Delhi’s New Smog Tower
- August 24, 2021
- Posted by: admin1
- Category: DPN Topics
Delhi’s New Smog Tower
Subject – Environment
Context – Delhi Chief Minister Arvind Kejriwal inaugurated on Monday the country’s first ‘smog tower’, an experimental set up worth Rs 20 crore to purify air in a 1-km radius around the structure.
- The structure is 24 m high, about as much as an 8-storey building — an 18-metre concrete tower, topped by a 6-metre-high canopy. At its base are 40 fans, 10 on each side.
- Each fan can discharge 25 cubic metres per second of air, adding up to 1,000 cubic metres per second for the tower as a whole. Inside the tower in two layers are 5,000 filters. The filters and fans have been imported from the United States.
Smog tower: How it works
- The tower uses a ‘downdraft air cleaning system’ developed by the University of Minnesota, said Anwar Ali Khan, senior environmental engineer, Delhi Pollution Control Committee, who was in charge of the project.
- IIT-Bombay has collaborated with the American university to replicate the technology, which has been implemented by the commercial arm of Tata Projects Limited.
- Polluted air is sucked in at a height of 24 m, and filtered air is released at the bottom of the tower, at a height of about 10 m from the ground. When the fans at the bottom of the tower operate, the negative pressure created sucks in air from the top. The ‘macro’ layer in the filter traps particles of 10 microns and larger, while the ‘micro’ layer filters smaller particles of around 0.3 microns.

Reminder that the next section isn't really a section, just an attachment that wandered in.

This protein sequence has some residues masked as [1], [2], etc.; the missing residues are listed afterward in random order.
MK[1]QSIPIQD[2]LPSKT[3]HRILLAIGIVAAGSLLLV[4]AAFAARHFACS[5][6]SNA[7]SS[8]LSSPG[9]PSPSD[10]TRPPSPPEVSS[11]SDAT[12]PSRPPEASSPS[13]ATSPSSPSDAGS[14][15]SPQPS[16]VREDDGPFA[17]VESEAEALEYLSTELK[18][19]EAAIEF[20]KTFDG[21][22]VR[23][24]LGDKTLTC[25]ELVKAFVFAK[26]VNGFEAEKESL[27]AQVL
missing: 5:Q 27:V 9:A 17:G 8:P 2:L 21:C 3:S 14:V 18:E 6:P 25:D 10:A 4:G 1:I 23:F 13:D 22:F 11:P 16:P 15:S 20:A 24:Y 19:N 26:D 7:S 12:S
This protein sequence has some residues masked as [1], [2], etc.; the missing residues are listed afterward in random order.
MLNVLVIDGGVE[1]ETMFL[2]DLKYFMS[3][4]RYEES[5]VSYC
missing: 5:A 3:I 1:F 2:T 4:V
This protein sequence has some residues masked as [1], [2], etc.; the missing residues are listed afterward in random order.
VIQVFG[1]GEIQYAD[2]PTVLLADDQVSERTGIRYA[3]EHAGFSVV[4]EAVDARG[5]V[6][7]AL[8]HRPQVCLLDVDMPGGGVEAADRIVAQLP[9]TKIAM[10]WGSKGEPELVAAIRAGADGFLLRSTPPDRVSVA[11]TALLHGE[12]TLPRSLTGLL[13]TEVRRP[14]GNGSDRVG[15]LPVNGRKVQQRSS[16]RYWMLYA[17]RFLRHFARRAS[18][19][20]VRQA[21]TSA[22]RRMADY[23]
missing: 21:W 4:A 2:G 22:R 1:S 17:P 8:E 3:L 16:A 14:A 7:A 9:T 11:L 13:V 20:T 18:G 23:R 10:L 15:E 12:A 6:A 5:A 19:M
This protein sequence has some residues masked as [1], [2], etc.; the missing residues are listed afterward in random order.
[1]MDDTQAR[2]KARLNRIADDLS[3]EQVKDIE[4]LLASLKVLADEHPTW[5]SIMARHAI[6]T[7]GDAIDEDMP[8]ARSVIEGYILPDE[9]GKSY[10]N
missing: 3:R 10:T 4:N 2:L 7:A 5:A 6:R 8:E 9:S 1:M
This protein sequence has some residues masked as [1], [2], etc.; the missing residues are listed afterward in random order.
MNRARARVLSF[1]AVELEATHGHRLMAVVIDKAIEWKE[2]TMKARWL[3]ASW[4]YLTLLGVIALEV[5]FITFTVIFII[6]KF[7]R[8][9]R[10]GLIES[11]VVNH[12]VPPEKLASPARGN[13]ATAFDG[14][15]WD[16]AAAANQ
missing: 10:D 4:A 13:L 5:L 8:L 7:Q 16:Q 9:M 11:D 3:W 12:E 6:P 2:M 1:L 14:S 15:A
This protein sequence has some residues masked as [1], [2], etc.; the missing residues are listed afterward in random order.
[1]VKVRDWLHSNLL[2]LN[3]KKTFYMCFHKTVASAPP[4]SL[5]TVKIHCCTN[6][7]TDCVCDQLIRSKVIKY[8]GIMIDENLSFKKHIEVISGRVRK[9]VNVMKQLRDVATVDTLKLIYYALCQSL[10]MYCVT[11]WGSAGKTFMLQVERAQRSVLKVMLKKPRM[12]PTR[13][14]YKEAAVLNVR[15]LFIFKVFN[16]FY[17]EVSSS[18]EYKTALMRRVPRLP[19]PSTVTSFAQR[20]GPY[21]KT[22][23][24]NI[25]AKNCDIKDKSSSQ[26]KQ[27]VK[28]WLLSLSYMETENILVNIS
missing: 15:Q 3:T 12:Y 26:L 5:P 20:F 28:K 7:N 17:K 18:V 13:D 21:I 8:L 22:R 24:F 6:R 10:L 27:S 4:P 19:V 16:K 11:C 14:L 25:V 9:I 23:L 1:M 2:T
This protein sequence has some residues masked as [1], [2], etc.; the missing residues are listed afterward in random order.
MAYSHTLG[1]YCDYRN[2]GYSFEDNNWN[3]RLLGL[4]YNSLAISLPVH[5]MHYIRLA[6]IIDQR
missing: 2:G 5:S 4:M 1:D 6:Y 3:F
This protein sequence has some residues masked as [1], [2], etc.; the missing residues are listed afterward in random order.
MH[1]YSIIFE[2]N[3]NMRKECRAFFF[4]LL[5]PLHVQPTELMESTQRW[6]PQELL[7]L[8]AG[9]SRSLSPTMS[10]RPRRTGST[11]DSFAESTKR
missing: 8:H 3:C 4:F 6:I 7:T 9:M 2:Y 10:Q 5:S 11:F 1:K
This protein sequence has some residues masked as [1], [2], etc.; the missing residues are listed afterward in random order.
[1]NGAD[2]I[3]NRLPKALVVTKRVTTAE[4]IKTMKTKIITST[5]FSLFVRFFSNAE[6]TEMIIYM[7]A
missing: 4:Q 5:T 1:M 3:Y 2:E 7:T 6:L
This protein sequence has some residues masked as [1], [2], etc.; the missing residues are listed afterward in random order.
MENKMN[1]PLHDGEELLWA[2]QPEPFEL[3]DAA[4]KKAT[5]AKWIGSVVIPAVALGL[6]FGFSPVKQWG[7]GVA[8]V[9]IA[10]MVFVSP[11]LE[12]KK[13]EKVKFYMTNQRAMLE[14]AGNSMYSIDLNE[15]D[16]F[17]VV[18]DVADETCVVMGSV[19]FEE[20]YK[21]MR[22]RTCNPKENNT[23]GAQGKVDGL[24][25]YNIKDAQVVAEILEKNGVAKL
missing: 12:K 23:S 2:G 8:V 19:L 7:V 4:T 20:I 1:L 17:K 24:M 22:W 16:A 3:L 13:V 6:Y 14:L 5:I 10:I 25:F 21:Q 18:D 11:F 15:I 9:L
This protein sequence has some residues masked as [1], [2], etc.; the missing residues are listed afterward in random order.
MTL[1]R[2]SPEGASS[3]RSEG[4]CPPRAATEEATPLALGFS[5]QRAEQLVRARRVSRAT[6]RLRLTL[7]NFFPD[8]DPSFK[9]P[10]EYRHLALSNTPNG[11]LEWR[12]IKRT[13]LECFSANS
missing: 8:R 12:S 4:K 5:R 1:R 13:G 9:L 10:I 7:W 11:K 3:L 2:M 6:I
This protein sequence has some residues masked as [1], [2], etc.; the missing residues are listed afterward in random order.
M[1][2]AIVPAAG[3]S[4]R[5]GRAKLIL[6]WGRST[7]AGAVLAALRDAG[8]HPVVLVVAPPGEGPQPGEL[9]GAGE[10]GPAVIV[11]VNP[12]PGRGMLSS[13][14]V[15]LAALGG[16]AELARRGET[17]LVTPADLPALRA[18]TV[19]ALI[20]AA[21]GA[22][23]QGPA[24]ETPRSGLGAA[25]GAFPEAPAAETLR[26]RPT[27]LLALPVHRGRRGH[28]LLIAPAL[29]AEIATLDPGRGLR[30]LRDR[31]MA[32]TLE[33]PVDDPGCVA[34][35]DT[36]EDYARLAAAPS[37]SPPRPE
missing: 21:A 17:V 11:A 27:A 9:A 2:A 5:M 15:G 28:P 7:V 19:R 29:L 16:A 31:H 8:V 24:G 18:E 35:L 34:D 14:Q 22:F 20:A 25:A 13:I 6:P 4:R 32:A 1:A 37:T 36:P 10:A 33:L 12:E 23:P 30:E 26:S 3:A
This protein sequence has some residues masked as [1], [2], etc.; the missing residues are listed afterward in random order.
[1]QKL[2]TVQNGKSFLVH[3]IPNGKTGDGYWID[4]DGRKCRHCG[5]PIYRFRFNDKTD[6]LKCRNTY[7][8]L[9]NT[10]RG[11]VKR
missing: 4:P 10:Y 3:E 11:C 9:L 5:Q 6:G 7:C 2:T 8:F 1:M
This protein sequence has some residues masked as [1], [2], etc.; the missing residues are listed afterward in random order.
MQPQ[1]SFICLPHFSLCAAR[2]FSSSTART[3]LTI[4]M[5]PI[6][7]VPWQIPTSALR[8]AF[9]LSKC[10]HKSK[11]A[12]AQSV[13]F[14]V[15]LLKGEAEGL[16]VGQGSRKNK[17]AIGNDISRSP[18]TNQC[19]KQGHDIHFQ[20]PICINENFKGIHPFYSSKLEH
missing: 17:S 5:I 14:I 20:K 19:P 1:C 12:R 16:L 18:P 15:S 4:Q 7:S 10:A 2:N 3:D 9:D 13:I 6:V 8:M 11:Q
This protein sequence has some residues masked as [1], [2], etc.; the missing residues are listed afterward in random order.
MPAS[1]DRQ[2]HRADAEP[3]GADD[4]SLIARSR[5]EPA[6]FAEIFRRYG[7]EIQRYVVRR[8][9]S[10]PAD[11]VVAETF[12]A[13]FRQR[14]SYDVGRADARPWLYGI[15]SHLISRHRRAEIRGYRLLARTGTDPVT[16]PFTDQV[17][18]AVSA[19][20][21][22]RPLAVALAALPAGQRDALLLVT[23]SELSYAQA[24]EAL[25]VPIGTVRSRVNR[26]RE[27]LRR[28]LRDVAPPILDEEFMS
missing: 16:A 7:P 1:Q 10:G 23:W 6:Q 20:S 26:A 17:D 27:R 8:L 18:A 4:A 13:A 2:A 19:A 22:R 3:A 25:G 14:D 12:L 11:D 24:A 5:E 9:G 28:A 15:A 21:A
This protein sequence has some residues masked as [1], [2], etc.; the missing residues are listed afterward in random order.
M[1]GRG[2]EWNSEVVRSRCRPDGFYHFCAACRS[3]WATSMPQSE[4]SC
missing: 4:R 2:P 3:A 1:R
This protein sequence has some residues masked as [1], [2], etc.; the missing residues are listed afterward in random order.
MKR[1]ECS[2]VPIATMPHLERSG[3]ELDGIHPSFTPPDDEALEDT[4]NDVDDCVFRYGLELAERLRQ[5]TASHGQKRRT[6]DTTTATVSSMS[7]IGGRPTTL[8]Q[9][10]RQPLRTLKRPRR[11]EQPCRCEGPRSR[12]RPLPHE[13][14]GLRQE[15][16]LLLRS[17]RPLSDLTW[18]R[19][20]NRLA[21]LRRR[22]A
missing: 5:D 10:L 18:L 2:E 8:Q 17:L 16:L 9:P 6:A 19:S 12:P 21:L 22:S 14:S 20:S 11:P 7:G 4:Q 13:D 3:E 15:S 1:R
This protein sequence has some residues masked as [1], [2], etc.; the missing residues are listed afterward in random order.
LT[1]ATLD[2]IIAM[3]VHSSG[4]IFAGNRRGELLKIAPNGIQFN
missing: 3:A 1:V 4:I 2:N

- The downdraft method is different from the system used in China, where a 60-metre smog tower in Xian city uses an ‘updraft’ system — air is sucked in from near the ground, and is propelled upwards by heating and convection. Filtered air is released at the top of the tower.
Supreme Court order
In 2019, the Supreme Court directed the Central Pollution Control Board (CPCB) and the Delhi government to come up with a plan to install smog towers to combat air pollution.
No evidence so far
This is the first experiment with a large-scale outdoor air-purification system in India. Small smog towers have been raised in Netherlands and South Korea; larger ones have been set up in China.
Experts said there isn’t enough evidence that smog towers work.